A teen with a screen repair business wants everyone to have the right to repair their devices.
After paying to fix a broken iPhone a few years ago, one Michigan teen has since learned how to fix iPhones himself. Now, he’s become an activist for individuals to have the right to repair their devices.
When Surya Raghavendran, a 17-year-old in Michigan, dropped his iPhone 5C one day in 9th grade, he (with help from his parents) paid $120 for Apple to fix the device, Motherboard reports. Shortly after that, the new display started acting up. Instead of paying another $120 for Apple to replace the faulty screen, Raghavendran pulled up YouTube videos and learned how to make the repair himself. (A feat he accomplished in under two hours after purchasing a third-party replacement screen.)
The teen now owns an iPhone repair business called SKR Screen Repair where he fixes phone displays for half the cost Apple charges. Raghavendran faced problems when iOS 11.3 dropped. The update killed functionality in devices with some third-party displays. Some of his customers, primarily high school classmates, were affected by the update, and Raghavendran had to scramble to figure out fixes.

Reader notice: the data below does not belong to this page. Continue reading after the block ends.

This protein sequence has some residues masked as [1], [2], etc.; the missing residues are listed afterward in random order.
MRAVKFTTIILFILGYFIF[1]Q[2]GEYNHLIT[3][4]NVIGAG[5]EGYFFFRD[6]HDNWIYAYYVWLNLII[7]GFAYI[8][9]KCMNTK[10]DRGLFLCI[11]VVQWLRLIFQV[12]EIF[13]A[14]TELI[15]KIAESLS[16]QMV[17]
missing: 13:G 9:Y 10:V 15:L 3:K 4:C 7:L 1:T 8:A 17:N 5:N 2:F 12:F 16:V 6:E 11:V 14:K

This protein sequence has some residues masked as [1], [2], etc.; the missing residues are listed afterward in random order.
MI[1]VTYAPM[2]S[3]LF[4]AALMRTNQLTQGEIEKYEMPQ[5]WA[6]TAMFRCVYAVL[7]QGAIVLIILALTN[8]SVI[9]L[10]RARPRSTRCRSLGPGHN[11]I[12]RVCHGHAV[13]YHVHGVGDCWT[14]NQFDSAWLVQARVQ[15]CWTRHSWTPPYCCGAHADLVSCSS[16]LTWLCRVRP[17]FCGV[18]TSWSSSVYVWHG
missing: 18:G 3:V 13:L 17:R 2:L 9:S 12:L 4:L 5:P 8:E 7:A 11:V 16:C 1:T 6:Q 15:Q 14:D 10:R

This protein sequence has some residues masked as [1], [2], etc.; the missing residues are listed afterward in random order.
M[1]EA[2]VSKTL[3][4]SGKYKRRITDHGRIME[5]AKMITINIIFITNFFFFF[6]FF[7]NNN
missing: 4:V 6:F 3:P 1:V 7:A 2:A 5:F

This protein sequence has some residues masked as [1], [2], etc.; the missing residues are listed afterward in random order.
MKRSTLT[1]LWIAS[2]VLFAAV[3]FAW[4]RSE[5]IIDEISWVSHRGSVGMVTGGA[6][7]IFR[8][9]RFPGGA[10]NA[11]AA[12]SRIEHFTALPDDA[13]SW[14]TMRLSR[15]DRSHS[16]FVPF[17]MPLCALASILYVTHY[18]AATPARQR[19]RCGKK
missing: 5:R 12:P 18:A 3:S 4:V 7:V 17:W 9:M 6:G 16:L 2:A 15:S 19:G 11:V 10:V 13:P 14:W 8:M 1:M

This incident inspired him to start doing more to protect peoples’ right to repair their electronics. Kansas, Nebraska, Minnesota, New York, and Massachusetts have all introduced right to repair legislation in recent years, a move that’s drawn opposition from tech manufacturers such as Apple, which argue that repairs should only be done in its own stores and by authorized repair shops in order to ensure consumer safety and device security.
Right to repair legislation would open up smartphone repairs to a broader number of independent repair outlets, supplying them with original equipment manufacturer (OEM) parts and service manuals. It would also likely make it easier for consumers to buy OEM replacement parts and make fixes themselves. This legislation is typically modeled after the Motor Vehicle Owners’ Right to Repair Act, which passed in 2012. More than a dozen states are now eyeing similar legislative measures to empower consumers and reduce electronic waste.